“We are all on similar SAP journeys and I think BI is the mechanism which brings the technology and business together,” he says.
Huge difference in APJ
Bilafer believes having more Mentors like Hooker and Adams has the potential to make a huge difference in addressing the skills gap, which he sees as the biggest challenge to technology innovation in APJ. To continue innovating with SAP, customers there need well-trained data scientists and technology experts who can capture, connect and make sense of data.
“Given the demands for top-notch computing experts in Malaysia and the Philippines,” he says, “there is a risk that there won’t be enough skilled people to meet the growing need for sophisticated IT solutions.
“SAP Mentors are really important for helping us to speed up knowledge transfer,” says Bilafer, “as well as helping customers explore opportunities to adopt new technologies.”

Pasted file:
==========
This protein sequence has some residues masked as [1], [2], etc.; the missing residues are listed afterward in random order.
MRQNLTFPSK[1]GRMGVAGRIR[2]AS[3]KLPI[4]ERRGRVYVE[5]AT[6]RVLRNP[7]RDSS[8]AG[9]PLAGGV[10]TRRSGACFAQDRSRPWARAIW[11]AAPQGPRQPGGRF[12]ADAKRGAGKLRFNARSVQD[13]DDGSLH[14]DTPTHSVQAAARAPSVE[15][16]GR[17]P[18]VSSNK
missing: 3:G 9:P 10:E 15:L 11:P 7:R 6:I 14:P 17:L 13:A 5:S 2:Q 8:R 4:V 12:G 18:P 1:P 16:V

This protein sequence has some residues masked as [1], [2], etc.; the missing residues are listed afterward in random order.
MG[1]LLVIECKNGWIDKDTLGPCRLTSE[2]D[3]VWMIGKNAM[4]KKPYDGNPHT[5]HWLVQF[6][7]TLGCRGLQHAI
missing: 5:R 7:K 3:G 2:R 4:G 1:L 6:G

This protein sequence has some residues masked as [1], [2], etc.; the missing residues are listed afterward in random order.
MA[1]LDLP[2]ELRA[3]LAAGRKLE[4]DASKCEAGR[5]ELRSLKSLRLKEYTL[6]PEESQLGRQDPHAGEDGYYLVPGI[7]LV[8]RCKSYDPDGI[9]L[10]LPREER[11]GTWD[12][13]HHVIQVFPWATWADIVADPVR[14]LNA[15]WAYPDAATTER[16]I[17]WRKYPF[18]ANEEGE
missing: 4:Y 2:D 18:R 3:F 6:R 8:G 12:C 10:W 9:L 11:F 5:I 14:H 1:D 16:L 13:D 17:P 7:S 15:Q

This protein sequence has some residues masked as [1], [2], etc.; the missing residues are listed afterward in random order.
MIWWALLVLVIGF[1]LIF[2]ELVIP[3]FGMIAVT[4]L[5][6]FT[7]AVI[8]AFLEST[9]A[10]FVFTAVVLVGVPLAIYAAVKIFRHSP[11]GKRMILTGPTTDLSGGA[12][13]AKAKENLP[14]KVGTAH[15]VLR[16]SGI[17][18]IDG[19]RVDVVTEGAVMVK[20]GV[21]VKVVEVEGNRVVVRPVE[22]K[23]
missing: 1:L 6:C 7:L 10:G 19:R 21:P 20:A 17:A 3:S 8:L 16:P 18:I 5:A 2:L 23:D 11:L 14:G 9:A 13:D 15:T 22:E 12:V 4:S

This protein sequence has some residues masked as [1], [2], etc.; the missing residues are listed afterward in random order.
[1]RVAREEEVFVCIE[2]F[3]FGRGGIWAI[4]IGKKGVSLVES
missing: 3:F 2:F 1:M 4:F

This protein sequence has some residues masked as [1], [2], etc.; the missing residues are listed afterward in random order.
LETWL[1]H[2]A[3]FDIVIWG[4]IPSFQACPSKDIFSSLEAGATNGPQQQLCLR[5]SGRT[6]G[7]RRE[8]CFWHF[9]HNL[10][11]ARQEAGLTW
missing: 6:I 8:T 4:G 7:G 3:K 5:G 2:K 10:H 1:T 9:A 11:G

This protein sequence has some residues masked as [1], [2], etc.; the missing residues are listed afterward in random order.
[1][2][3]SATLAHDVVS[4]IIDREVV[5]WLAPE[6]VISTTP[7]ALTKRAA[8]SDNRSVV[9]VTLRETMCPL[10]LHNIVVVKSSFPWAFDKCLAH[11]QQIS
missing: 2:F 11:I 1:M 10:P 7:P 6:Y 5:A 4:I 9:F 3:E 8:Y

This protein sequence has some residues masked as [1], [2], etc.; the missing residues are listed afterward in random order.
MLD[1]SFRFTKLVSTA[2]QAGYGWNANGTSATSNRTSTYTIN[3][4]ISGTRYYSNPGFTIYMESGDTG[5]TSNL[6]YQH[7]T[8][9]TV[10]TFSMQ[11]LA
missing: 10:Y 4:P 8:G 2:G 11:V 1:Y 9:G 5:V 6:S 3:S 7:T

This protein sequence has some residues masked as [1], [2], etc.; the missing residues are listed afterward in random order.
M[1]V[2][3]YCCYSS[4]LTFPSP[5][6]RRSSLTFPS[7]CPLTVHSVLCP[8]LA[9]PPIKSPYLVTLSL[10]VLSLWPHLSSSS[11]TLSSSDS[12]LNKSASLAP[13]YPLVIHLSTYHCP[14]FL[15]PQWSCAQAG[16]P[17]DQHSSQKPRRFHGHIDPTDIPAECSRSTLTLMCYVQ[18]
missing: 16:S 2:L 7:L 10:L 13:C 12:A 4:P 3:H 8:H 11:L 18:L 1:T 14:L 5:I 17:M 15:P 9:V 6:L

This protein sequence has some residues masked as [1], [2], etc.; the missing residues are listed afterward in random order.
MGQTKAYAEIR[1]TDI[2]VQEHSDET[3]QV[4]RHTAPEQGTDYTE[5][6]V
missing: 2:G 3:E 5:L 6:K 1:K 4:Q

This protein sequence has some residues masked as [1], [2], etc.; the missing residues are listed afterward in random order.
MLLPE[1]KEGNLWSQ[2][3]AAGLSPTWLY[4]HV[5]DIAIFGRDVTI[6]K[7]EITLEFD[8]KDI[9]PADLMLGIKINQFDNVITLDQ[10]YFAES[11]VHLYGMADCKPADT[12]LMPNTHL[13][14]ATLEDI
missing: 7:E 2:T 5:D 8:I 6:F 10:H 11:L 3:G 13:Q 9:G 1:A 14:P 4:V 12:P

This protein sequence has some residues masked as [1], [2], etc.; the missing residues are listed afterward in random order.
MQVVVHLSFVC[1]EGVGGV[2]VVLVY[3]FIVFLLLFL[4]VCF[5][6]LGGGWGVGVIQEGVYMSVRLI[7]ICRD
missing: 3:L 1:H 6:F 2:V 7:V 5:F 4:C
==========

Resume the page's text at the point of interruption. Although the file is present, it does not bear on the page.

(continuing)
Keen about SAP Mentors
There’s another reason Bilafer is so keen on SAP Mentors.
“It is simply cost-prohibitive for Americans and Europeans to implement leading-edge SAP technologies across all of Asia given the sheer number of multinational companies in the region,” he says. “What the Mentors can do is help local talent to explore the technologies themselves.”
“We need local talent from rapidly emerging markets to develop their own voice, their own content, blogs and social media, so that local IT professionals can answer customer questions such as, ‘Should I upgrade?” And: “If so, how do I do it?”
To that end, Bilafer is working on a new challenge. “We have to make Mentors in APJ easier to find and connect with. My next challenge is to get one million people in Asia using SCN. We were at 750K in June 2013 and I want us to hit one million. The SAP Mentors are helping me engage to reach that goal.”